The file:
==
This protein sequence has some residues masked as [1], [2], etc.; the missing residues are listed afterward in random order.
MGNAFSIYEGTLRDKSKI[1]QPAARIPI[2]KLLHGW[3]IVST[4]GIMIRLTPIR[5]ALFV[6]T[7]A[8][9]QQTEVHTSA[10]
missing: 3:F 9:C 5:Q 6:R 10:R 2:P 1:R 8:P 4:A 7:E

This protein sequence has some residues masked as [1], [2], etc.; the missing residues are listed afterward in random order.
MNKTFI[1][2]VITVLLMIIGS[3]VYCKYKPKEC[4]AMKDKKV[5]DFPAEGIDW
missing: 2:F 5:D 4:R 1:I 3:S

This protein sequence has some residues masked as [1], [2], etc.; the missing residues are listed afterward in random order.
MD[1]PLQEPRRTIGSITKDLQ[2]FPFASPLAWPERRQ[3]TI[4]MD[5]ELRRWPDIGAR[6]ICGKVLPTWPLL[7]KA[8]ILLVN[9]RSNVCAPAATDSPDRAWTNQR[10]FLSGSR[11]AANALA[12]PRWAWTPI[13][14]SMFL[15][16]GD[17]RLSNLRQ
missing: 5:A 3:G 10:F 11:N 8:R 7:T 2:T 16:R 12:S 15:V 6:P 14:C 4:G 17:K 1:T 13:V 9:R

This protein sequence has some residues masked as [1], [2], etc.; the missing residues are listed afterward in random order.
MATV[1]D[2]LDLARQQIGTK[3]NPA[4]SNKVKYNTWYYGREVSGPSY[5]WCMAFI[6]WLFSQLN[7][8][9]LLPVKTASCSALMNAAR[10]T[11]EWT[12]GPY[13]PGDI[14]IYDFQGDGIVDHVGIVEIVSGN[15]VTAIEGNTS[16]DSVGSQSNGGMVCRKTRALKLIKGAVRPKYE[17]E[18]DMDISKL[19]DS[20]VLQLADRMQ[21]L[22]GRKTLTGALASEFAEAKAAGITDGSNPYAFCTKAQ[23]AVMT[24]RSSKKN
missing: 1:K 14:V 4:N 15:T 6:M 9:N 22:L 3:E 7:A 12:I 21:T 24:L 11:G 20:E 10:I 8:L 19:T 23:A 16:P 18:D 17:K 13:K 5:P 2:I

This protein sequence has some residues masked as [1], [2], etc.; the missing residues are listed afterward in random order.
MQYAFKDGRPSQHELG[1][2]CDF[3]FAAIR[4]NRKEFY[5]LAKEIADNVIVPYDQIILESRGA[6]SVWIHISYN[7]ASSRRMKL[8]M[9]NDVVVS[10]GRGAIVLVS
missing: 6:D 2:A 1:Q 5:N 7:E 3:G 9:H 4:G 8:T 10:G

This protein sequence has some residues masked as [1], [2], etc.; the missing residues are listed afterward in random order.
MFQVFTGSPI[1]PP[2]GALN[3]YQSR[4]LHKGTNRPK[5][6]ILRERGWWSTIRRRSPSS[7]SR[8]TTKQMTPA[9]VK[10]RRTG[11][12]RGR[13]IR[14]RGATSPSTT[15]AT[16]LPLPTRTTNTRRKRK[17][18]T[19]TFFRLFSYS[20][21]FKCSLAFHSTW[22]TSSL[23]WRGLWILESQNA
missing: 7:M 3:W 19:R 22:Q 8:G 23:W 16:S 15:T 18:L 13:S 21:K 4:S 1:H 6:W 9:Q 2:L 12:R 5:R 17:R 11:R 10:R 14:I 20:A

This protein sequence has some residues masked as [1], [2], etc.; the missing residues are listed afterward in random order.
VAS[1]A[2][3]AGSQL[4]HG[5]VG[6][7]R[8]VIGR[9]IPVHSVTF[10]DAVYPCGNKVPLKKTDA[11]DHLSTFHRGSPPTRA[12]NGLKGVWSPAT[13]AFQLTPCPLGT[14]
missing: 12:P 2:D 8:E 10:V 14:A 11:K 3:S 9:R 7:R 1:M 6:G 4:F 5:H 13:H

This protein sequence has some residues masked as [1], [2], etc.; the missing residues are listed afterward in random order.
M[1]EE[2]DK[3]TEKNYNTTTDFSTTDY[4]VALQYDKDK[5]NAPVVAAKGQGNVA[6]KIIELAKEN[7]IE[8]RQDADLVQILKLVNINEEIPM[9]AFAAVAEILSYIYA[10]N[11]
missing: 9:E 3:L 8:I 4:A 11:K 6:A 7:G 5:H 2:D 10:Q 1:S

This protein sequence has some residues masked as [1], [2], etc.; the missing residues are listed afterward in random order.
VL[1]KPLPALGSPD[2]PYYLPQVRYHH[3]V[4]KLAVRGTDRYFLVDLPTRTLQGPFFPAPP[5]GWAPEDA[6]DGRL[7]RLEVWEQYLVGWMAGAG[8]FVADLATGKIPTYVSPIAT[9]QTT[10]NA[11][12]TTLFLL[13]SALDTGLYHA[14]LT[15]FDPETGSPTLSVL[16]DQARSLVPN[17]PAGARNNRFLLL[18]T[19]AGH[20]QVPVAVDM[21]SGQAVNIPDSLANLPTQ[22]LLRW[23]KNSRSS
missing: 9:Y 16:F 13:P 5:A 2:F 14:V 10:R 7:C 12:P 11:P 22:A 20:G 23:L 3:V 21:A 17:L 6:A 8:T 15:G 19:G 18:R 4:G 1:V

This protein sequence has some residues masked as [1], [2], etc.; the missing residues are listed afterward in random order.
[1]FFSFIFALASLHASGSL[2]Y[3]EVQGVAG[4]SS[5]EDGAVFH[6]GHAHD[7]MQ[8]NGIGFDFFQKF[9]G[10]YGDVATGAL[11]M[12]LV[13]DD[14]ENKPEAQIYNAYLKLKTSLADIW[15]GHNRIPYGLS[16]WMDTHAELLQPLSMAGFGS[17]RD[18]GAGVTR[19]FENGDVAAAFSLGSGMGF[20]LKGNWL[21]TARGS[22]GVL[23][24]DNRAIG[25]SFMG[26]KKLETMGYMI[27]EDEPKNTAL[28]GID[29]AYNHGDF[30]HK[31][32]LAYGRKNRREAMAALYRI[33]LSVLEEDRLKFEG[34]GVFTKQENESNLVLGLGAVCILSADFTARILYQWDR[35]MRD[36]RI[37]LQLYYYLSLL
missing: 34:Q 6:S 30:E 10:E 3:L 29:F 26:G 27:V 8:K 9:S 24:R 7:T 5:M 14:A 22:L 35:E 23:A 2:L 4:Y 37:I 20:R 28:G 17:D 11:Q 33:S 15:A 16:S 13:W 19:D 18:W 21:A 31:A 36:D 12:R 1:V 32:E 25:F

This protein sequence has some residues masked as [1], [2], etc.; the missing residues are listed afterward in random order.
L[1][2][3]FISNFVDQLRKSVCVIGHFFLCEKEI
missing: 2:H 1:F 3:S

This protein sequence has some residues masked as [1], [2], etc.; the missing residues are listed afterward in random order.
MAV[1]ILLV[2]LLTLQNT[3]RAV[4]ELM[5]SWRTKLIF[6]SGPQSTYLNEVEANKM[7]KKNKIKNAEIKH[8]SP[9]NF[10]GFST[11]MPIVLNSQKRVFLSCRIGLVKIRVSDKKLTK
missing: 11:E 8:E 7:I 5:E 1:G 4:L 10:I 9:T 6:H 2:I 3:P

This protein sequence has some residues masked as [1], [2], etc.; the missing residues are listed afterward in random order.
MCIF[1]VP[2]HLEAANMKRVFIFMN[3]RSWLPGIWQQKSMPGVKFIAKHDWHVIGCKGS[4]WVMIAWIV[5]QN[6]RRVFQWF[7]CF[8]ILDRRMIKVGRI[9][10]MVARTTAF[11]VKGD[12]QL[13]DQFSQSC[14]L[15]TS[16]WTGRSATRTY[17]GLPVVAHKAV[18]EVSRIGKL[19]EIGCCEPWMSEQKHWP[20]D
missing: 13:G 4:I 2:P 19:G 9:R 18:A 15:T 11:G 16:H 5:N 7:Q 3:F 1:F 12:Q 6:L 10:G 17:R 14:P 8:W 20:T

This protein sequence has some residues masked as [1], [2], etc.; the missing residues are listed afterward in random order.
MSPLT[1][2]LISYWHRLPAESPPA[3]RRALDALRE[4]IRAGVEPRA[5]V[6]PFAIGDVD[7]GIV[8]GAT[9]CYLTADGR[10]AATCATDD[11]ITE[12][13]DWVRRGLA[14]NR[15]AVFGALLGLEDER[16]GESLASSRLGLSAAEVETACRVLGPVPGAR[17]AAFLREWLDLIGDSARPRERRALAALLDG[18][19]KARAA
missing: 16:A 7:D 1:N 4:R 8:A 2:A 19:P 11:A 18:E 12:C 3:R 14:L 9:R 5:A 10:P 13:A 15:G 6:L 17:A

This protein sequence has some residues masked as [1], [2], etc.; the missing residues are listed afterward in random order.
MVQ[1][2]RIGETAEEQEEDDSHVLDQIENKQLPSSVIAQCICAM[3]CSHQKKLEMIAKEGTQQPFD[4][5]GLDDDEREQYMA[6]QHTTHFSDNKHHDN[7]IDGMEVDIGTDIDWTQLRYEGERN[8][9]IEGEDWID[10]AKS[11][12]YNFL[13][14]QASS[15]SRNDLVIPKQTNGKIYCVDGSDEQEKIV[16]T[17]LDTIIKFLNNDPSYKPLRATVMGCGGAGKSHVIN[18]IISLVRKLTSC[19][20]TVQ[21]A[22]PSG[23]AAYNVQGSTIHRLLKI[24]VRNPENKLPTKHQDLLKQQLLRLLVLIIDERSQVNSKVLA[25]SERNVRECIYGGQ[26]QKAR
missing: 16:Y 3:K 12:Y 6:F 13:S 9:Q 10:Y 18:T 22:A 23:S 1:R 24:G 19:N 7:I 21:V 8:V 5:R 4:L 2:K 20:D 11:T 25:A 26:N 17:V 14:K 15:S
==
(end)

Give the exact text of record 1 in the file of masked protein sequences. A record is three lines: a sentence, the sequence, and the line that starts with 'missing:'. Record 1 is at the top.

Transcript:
This protein sequence has some residues masked as [1], [2], etc.; the missing residues are listed afterward in random order.
MGNAFSIYEGTLRDKSKI[1]QPAARIPI[2]KLLHGW[3]IVST[4]GIMIRLTPIR[5]ALFV[6]T[7]A[8][9]QQTEVHTSA[10]
missing: 3:F 9:C 5:Q 6:R 10:R 2:P 1:R 8:P 4:A 7:E